410 F3d 933 Montgomery v. P Stefaniak D

410 F.3d 933

Martina MONTGOMERY, Plaintiff-Appellant,
Thomas P. STEFANIAK, Jr., Salvador Vasquez, and Clarence D. Murray, Defendants-Appellees.

No. 04-2666.

United States Court of Appeals, Seventh Circuit.

Argued March 1, 2005.

Decided June 9, 2005.

Douglas M. Grimes (argued), Gary, IN, for Plaintiff-Appellant.

Frances Barrow, Richard M. Bramer (argued), Office of the Attorney General, Indianapolis, IN, for Defendants-Appellees.

Before KANNE, EVANS, and WILLIAMS, Circuit Judges.

KANNE, Circuit Judge.

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Martina Montgomery was fired from her job as a court probation officer after her supervisors learned that she and her fiance had purchased a car from a dealership employing a probationer whom she supervised. Montgomery sued, claiming among other things that her termination infringed her right of intimate association with her fiance and that she was denied procedural and substantive due process. The district court dismissed all of Montgomery's wrongful termination claims. She appeals, and we affirm.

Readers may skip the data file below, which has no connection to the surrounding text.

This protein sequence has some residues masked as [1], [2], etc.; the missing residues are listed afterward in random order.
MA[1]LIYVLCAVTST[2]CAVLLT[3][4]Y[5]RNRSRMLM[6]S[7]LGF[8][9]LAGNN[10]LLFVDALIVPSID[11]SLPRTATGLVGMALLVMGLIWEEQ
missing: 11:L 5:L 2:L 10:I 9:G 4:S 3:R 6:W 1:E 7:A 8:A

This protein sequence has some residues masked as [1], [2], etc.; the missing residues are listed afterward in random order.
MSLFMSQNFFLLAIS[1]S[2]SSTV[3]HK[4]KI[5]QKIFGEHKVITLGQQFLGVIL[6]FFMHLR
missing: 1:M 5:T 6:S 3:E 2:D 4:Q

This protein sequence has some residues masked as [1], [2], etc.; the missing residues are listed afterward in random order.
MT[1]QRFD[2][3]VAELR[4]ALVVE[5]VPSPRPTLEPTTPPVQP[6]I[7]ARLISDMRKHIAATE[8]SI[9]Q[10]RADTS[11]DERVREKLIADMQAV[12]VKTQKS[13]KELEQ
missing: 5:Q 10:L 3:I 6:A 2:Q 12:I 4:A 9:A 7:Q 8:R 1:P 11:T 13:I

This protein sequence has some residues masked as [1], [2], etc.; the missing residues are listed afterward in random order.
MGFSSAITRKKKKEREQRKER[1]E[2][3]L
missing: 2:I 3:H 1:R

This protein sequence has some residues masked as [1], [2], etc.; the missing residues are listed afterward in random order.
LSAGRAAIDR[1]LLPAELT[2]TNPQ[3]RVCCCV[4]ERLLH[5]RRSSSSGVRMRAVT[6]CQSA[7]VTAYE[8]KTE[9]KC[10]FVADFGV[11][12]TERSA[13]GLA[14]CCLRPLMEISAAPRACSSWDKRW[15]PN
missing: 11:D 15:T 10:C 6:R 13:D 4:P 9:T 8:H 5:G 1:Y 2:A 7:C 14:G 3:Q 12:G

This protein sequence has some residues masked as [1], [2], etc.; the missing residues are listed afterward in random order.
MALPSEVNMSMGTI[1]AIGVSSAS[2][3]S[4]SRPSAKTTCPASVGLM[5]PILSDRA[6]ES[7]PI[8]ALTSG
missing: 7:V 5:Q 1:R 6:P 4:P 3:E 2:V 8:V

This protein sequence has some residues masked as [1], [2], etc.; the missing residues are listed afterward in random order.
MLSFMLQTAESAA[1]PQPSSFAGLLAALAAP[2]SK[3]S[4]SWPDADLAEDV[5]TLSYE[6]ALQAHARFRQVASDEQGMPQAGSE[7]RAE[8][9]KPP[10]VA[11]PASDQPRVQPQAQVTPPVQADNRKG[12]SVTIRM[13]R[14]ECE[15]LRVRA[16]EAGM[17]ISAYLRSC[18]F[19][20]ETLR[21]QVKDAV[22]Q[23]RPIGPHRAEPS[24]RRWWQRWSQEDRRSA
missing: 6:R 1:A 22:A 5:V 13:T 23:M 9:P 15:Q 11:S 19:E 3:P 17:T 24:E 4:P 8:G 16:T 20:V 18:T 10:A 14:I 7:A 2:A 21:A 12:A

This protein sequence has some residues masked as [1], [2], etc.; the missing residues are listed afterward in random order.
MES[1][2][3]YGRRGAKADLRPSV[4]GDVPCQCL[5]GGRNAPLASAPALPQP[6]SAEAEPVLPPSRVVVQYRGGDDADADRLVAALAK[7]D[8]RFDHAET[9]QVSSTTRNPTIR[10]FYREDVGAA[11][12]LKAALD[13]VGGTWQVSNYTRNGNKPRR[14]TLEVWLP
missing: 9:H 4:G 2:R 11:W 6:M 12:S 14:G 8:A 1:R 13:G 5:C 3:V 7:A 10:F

I. History


Montgomery sued a number of defendants, including the car dealership, the court for which she worked, and the county in which the court was located. But we can ignore the majority of her complaint because this appeal addresses only Montgomery's claims against three judges on the court where she was employed. We recite the facts as they are provided in the complaint and present them in the light most favorable to Montgomery. See Cole v. U.S. Capital, Inc., 389 F.3d 719, 724 (7th Cir.2004).